The old Whalley Legion building has been torn down to make way for the $66-million Legion Veterans Village, but it seems the group’s temporary home is a bit too far for its liquor license to transfer.
“We were half a block too far or something like that,” explained Tony Moore, president of the Whalley Legion Branch 229.
“I can’t resume until I actually get a stamped license from them, even though I just had to pay for the license at the old place. I have a license for that (old) property, but I can’t serve a beer where I’m at now,” he said, with the exception of a few events for which the legion has received “special event” licenses for the day.
“We have our regular older veterans that come in everyday, they come everyday, knock on the door if they see my vehicle or other vehicles out there, they’ll say ‘Are we open yet?’ I say, ‘Well you can come in have a cup of coffee.’ It’s a bit of a senior centre for the older guys.”
The Whalley Legion has moved into a building that once housed the Tokachi Japanese Restaurant at 10767 King George Blvd. as it waits for the Veterans Village to be built.
The new space is about a third of the size of the Whalley Legion’s longtime home, at 13525 106th Ave., where it operated since 1948.
Moore told the Now-Leader he contacted Surrey-Whalley MLA Bruce Ralston and other politicians to get help in speeding things up in licensing the new location and was told it could take as long as nine months as “there’s a big line-up.”
There didn’t seem to be much traction, however, said Moore.
“I said, ‘For God’s sake, we’re only moving a block and a half down the street.”
But “just five minutes” before he spoke to the Now-Leader on Tuesday, Moore said a liquor inspector called and is set to be at the site on Thursday (July 18) to do a final inspection.
“But everybody’s been fantastic,” said Moore. “It was just the bureaucracy at the liquor department. We’re veterans, we’ve been 60 years with the same license at the same place, and there’s all this rigmarole to see if the neighbourhood wants us. Everybody’s behind us, I just laugh.”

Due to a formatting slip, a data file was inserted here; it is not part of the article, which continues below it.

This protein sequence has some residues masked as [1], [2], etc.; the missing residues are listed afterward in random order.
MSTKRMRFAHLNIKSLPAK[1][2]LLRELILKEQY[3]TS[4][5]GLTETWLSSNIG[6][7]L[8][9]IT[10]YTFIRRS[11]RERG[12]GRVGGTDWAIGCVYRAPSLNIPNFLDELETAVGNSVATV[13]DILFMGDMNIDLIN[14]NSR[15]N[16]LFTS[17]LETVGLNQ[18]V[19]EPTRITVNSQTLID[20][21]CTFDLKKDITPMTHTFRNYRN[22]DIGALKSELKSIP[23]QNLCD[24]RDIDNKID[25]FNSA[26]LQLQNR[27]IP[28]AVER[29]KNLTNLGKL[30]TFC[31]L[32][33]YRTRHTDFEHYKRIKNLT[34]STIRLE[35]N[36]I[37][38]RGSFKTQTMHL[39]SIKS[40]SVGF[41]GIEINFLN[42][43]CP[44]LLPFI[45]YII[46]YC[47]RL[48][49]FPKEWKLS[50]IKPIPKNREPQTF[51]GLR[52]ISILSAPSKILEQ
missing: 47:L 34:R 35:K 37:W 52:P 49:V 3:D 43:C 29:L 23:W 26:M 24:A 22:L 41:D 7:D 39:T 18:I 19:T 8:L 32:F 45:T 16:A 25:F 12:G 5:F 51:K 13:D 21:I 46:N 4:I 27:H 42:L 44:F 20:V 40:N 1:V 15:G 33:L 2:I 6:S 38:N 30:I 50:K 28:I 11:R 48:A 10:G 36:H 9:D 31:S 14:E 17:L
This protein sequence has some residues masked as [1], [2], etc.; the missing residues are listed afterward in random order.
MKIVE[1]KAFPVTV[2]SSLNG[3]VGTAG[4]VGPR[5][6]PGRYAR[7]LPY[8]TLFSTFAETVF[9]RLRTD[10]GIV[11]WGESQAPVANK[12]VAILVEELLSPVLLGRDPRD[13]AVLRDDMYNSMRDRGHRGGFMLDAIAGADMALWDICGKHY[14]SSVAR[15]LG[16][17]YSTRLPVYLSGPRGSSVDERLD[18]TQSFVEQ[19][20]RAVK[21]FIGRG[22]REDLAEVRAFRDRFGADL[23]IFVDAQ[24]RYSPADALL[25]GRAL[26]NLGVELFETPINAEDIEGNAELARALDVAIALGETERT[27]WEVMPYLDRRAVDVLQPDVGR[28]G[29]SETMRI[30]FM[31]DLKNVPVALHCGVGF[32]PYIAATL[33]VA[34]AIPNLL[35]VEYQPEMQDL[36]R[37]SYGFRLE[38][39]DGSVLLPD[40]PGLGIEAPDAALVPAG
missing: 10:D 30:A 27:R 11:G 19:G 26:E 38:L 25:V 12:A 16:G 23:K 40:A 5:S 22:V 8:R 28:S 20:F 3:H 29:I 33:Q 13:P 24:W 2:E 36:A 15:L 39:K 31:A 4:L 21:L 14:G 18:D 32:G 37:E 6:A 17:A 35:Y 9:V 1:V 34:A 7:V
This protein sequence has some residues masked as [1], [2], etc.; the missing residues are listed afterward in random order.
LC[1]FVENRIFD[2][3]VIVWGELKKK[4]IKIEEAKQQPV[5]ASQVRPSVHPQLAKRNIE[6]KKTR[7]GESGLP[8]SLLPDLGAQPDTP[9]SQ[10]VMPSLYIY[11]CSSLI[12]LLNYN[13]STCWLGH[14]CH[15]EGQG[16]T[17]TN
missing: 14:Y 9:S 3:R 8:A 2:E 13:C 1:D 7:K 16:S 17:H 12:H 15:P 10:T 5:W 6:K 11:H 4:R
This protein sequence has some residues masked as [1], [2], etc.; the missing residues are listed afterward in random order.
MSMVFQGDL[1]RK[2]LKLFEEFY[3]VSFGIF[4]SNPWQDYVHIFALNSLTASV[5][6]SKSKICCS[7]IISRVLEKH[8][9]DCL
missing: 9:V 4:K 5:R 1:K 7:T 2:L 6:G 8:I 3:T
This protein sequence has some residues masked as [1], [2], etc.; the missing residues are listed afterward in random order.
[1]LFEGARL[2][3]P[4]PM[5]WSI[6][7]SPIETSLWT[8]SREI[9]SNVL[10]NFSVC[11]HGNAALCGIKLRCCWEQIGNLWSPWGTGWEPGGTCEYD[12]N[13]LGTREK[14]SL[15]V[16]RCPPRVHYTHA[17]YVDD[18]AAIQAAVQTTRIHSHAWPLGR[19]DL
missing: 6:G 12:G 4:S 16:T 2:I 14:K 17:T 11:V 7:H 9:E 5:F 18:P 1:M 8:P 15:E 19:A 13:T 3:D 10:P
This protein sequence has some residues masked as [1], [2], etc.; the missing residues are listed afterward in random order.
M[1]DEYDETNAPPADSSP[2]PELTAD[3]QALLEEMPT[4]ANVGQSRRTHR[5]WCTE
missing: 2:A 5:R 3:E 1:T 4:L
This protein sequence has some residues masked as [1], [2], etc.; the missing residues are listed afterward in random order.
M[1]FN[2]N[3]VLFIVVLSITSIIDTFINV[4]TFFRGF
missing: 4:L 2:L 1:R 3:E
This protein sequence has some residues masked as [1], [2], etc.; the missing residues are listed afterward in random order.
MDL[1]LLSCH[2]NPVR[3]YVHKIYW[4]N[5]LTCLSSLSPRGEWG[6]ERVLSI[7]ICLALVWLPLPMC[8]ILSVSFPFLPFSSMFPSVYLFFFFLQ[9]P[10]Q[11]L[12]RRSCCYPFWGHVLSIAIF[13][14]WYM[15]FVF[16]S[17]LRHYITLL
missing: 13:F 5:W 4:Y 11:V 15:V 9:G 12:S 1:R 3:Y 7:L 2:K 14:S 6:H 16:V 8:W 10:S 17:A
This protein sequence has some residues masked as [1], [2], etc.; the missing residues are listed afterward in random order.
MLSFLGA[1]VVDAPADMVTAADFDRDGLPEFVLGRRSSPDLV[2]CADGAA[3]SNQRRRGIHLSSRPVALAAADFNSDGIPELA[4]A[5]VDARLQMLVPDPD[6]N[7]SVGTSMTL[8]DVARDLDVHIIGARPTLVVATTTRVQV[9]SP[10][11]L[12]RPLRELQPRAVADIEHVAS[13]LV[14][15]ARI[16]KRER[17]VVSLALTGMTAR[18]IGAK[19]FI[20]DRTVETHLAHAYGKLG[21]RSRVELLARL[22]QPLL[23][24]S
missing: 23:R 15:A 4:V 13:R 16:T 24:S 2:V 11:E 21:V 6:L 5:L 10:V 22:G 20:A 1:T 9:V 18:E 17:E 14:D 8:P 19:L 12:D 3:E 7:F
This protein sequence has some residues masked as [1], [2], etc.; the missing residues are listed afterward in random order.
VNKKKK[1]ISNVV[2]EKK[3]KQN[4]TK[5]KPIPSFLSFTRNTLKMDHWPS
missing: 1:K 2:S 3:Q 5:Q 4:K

Moore praised the City of Surrey for “pushing through” their end, and said “if we get this license in the next few days, even Victoria came to the plate in the end.”
The legion stopped serving alcohol in its old building on April 21 and Moore is hopeful the new license will be approved by July 22.
“That’ll be three months from the day we stopped serving,” he noted.
Meantime, Moore said the Veterans Village project is moving ahead. With the old Whalley Legion building now demolished, digging is set to begin.
The project was initiated by the Royal Canadian Legion BC/Yukon Command (BC/Yukon Command), the Whalley Legion Branch 229, and the Lark Group. It will be Canada’s first Centre of Excellence for veterans and first responders that focuses on post traumatic stress disorder (PTSD) and mental health.
It will also be an “Innovation Centre for Rehabilitation,” offering clinical rehabilitation services, research and the delivery of health care programs, services and trauma counseling for PTSD and mental health, which includes advanced evidence-based services and programming in health, science and engineering, including innovations in robotics, assistive devices and technologies for injured veterans and first responders.
And, of course, it will house the Whalley Legion.
Moore said the project will be a “real game-changer,” not only for veterans, but also for the wider Whalley community.